county at political meetings during the national campaign of 1860, and
when a number of its members enlisted for the Civil war, the band became
A commodious schoolhouse to replace the log cabin was built in 1864 in
Almoral, at a cost of about one thousand dollars, and when it was
completed it was one of the best buildings of its character in Delaware
Almoral became quite a bustling little trading point and remained so a few
years. A creamery was started early in 1876, by William G. Strickland, J.
B. Dunham, J. A. G. Cattron, William Hockaday, and others, and was
operated successfully a long time.
John Cruise later established a creamery on section 12, near Almoral. The
town itself has been wiped off the map.
HISTORY OF ALMORAL CONGREGATIONAL CHURCH
By Mrs. J. B. Dunham (1907)font>
In the fall of 1856 a small colony of eastern people came to Almoral,
which was then a wild prairie country, to make homes and build up
religious institutions. During that winter Sabbath services were held at
the home of Rev. James H. Kasson.
In the spring of 1857, March 26th, a meeting was held at the home of H. N.
Gates, and the Almoral church was organized, consisting of the following
thirteen members: Messrs, and Mesdames H. N. Gates, L. O. Stevens, Joseph
Dunham, Francis Dunham, W. G. Strickland and James Kasson, and Miss Sarah
Of this number only five are living: Mrs. Mary Kasson, of Des Moines,
Iowa; Mrs. Jeannette Stevens, of Blair, Nebraska; Mrs. A. M. Sanborn and
Mrs. Eunice Strickland, of Almoral, the latter being in too feeble health
to attend the celebration of this semi-centennial.
Rev. H. N. Gates was the first pastor. May 16, 1857, the church voted to
approve the action of Rev. Mr. Gates in requesting the admission of the
church into the Dubuque association, at its meeting at Maquoketa. During
that summer services were held in a log house near the creek, on the
place now occupied by Austin Slick.
A high school building was completed that season and services were held in
it. In the fall of 1871 this building was repaired and reseated as a
church, and divine services were maintained there until the first church
In 1872 arrangements were made that the Methodists should occupy the
church every alternate Sabbath. Reverend Platt was the first Methodist
minister. A union Sabbath school was maintained and the associations were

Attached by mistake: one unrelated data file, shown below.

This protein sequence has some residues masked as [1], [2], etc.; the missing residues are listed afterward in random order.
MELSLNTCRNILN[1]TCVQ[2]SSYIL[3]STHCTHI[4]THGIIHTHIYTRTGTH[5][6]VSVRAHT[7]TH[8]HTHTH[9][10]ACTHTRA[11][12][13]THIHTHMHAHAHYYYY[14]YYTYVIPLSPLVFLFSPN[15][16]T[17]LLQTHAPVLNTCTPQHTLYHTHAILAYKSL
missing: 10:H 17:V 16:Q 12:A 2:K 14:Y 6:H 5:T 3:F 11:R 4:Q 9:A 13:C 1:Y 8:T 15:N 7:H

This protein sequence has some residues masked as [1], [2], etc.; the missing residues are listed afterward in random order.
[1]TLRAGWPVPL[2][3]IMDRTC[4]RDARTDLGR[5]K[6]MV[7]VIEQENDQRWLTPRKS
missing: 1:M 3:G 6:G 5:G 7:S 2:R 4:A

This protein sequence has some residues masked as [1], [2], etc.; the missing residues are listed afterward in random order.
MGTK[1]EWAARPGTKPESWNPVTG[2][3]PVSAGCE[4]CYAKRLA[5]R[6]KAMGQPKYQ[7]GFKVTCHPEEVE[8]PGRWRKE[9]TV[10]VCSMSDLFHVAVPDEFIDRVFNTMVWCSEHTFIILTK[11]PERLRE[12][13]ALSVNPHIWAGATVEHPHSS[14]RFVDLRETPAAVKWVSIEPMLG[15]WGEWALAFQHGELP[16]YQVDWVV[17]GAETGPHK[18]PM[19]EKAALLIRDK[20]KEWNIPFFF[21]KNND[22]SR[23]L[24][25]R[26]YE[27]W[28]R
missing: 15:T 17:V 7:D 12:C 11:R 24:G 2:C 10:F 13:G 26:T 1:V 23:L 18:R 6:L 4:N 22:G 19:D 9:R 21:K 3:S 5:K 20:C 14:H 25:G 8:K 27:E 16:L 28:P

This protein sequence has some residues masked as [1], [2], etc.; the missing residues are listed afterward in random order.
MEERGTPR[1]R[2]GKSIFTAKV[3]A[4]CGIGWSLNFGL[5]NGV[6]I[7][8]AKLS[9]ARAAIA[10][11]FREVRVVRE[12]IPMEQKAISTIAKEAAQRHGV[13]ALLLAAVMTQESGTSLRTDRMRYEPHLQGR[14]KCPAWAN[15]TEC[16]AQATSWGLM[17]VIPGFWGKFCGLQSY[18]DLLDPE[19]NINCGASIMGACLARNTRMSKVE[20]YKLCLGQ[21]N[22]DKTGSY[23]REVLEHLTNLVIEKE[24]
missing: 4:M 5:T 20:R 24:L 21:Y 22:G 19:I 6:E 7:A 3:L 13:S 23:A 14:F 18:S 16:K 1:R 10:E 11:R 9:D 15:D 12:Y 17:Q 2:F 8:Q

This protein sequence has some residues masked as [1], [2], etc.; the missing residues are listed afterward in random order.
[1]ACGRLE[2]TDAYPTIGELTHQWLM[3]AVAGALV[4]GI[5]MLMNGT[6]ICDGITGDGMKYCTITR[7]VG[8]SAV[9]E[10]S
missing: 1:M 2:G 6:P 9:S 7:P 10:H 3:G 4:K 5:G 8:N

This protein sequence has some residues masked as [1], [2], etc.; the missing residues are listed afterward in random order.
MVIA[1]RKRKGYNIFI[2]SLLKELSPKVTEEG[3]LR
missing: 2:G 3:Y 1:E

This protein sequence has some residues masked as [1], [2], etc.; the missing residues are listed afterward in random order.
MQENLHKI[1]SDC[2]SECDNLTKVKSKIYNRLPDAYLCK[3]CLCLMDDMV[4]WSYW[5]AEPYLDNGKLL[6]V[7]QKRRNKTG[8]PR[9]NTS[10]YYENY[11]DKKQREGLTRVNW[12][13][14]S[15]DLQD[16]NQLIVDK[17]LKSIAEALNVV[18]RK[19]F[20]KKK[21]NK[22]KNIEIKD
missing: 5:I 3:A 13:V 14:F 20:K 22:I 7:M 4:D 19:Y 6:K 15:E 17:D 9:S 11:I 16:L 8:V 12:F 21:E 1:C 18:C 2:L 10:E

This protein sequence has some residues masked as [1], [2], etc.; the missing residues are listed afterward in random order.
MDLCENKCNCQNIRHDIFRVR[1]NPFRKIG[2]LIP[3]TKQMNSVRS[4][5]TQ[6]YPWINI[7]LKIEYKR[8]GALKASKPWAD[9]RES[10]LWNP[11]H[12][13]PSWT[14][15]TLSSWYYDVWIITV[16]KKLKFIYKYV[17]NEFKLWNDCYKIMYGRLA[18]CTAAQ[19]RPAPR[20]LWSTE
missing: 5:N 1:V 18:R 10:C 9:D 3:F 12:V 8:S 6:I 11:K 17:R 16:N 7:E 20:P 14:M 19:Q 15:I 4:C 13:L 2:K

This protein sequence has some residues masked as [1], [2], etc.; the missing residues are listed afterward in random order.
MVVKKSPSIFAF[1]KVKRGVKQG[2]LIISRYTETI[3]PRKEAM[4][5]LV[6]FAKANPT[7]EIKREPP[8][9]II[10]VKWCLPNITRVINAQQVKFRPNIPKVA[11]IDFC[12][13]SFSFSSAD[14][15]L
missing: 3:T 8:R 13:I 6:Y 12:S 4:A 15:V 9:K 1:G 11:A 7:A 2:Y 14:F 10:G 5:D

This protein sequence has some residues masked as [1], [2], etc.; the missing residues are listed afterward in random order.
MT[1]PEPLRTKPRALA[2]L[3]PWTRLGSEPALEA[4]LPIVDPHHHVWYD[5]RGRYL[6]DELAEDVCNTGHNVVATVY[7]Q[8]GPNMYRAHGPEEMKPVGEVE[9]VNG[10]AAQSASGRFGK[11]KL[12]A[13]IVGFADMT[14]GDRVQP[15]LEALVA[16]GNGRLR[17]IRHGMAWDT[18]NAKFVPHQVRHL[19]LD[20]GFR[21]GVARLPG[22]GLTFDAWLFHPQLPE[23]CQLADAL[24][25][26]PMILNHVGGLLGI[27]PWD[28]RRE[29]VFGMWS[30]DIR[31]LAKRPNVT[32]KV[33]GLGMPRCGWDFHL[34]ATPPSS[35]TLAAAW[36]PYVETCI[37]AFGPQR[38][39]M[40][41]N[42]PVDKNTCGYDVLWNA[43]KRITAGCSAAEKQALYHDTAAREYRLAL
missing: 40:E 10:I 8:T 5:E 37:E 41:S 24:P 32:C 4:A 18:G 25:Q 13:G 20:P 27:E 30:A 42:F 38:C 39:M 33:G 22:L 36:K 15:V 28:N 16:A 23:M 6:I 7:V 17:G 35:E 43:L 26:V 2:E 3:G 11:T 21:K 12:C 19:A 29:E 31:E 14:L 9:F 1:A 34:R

very pleasant. Everything was in perfect harmony for many years until the
Methodist society became so small, on account of removals and losses by
death, that those remaining were transferred to the Earlville church. I
remember some of the ministers saying they could not tell who were
Methodists or who were Congregationalists, such a spirit of Christian
fellowship was manifested by both societies.
In 1856, through the generosity and untiring efforts of one of the
pioneers who has recently passed to his reward, forty-five acres of land
were donated to the church, the proceeds of which the society has enjoyed
ever since and will continue to do as long as it exists.
From the earliest years of the church a Sabbath school was maintained, and
during the period of union services the superintendent was sometimes
Methodist and sometimes Congregationalist. The Sabbath school at the
present time is in a very prosperous condition and although it is now a
Congregational school the present superintendent, F. E. Bell, is a
In the spring of 1902, the old church building was found to be unfit for
use and it was decided to build a new church. Through the combined efforts
of pastor and people the present edifice, costing over twenty-five hundred
dollars, was completed that fall and dedicated February 8, 1903, free of
debt. The church is at present in a prosperous and harmonious condition.
The membership numbers sixty-nine—the largest in its history,
twenty-seven having been added during the past year. May the church
continue to grow in numbers and Christian influence, and may many present
at this glad anniversary live to celebrate the centennial anniversary of